Police Use of Less Lethal Force: Does Administrative Policy Matter?

William Terrill, Eugene A. Paoline

Research output: Contribution to journalArticlepeer-review

39 Scopus citations


Scholars have long theorized that constraining police officer discretion via organizational policy improves decision-making. Empirically, prior research shows that more restrictive lethal force policies result in a reduction in the number of police shootings and in racial disparity. Yet, researchers have never examined the impact of less lethal force policies in relation to the full spectrum of less lethal force tactics. In addressing this research void, we examine 3,340 use of force incidents from three US agencies, each varying in terms of policy direction and restrictiveness. The results consistently show that officers working within the most restrictive policy framework used force less readily than officers who operated within more permissive policy environments. Hence, police administrators wishing to reduce coercion should consider the potential effect that a more restrictive policy may have on such behavior.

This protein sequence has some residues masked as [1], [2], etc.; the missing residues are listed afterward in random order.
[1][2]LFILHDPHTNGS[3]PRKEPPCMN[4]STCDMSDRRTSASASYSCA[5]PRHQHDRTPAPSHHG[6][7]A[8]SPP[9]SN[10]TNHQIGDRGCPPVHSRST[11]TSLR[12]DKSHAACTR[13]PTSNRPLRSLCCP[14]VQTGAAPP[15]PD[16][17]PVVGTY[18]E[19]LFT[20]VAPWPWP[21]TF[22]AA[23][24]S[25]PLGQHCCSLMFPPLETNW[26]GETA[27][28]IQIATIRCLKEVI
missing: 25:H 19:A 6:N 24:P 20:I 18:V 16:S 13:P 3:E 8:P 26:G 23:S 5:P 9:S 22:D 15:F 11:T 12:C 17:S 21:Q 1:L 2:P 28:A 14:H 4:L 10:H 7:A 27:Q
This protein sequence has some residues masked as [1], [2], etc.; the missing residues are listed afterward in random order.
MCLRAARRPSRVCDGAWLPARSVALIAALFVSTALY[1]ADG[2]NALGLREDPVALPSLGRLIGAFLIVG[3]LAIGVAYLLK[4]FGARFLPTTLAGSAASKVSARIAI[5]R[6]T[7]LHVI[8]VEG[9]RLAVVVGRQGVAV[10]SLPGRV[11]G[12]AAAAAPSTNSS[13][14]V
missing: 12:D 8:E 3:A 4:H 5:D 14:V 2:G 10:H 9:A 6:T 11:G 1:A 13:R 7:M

Original languageEnglish (US)
Pages (from-to)193-216
Number of pages24
JournalJustice Quarterly
Issue number2
StatePublished - Feb 23 2017


  • continuum
  • discretion
  • police
  • policy
  • use of force

ASJC Scopus subject areas

  • Pathology and Forensic Medicine
  • Law

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